Western Slope Round-Up: Keeping the Peace

We cover two subjects of importance over the Divide: keeping the peace and watching the weather.Delta In; Aspen Out
Last week’s Western Slope Roundup included a piece about the drop in employees on the Aspen police force. Sure, serious crime occurs in Aspen, but one would guess that a portion of an Aspen police officer’s time is spent preventing tourists and movie stars from hurting themselves.

So why is it so hard to attract law enforcement professionals to the fair city of Aspen when the town of Delta, located south of Grand Junction, has been overwhelmed with applications for police chief? Granted, law enforcement departments in both towns have recently faced controversies. Sexual harassment allegations against the Aspen Police chief are being investigated and the Delta Police chief resigned last month after barely one year in office.

Yet, over 52 applicants have applied for the Delta police chief position when Aspen is struggling to keep at full staff.

From The Grand Junction Daily Sentinel:

“They’re from coast to coast,” Delta Town Manager Lanny Sloan said. The job pays in the low $70,000-per-year range, Sloan said, which he considers competitive. “I see a lot of good applications, and a lot of people are excited about living in Delta and in this part of Colorado.”

“Part of them prefer the size of the community, and some (want the job) for career advancement.”

Since only one applicant will be chosen in Delta, there will be 51 possible recruits left for the Aspen position.

 Montrose Peace Pole Planted
A mixed crowd of over 70 people helped dedicate a Peace Pole in Montrose last Saturday, including several Ute Indian representatives, a Tibetan Monk and the local high school Color Guard. Over 200,000 Peace Poles have been erected across 180 countries to symbolize the world’s quest for peace among governments, cultures and religions with the message, “May Peace Prevail on Earth.”

The Montrose Daily Press described the ceremony:

Buried under the pole is a time capsule with the proclamation that Oct. 20, 2007, is a day of unity and peace on the Western Slope – a day to share the universal wish that peace prevail on earth. Also in the capsule are copies of Peace Stamps designed by children of the community. Those children were honored guests at the event and placed flowers under the pole during the dedication.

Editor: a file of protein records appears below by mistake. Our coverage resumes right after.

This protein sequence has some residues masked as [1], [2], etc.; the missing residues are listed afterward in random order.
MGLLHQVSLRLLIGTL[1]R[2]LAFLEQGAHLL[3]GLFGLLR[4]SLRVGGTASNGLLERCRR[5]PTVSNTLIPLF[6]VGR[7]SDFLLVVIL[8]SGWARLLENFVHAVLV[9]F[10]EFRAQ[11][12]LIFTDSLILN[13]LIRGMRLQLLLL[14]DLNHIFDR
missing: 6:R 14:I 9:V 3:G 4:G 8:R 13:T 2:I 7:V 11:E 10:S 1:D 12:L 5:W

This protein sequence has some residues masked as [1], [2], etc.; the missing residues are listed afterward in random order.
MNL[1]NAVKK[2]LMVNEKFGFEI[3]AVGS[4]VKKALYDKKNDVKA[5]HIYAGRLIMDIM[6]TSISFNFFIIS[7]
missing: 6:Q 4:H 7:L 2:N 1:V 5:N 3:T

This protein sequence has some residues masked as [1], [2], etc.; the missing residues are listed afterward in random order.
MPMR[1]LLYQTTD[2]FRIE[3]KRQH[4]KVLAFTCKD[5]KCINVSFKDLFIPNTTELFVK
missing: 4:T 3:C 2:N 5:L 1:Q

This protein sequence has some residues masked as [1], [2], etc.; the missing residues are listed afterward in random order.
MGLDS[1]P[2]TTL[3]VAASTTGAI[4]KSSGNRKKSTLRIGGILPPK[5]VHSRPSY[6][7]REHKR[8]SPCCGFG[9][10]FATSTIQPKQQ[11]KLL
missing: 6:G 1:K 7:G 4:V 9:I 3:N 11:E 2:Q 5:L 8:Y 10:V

Unity and peace –sounds like we should send a Peace Pole to the White House.

Annual Search Underway for Lost Hunters
Weather can be iffy in October for hunters and it’s a total gamble in November. Local urban legends in Rifle include the luckless hunters who had to be rescued by helicopter, leaving their snowed-in hunt camp and vehicles behind until spring. Yet, even experienced hunters can get lost, especially in a snowstorm.

Unfortunately, some hunters suffer heart attacks and other calamities, keeping Western Slope emergency services busy.

The Grand Junction Daily Sentinel reports that the Rio Blanco County emergency responders don’t get much sleep during hunting season:

Since the start of Colorado’s big-game hunting seasons on Oct. 13, deputies from the Rio Blanco County Sheriff’s Department and search and rescue volunteers have responded to 11 hunting-related calls, including two health-related deaths, Undersheriff Michael Joos said Monday.

“It’s been pretty crazy, pretty busy,” he said. Four of those calls came within hours of each other on Oct. 15, Joos said.

“We’ve had hundreds of hours of overtime already,” Joos said. “But we do what we have to do.”

It’s not going to let up soon for the Rio Blanco emergency services since hunting season doesn’t close until the Sunday before Thanksgiving. However, most of the hunters in those late hunting seasons are local die-hards who are more prepared for winter weather. By that time, the law of survival has weeded out the foolhardy.

Baby Boom Blamed on Lack of Gas
Nine months ago, there was a cold spell that caused a natural gas shortage in Crested Butte. So folks had to cuddle to keep warm.

Apparently they did something else, too, because the town is experiencing a baby boom. According to the Gunnision Valley Hospital obstetrics nurse, there will be almost three dozen babies born in October when the yearly average is about 12 per month.

From The Crested Butte News:

And while the science isn’t yet settled, hospital OB nurse Janet Linn also suggests that the drop in barometric pressure during this season’s first storm may have spurred several expectant mothers into labor.

“We had a bunch that day,” Linn says of October’s first significant snowfall.

Crested Butte must be one of the few places where you can blame the weather for having children.

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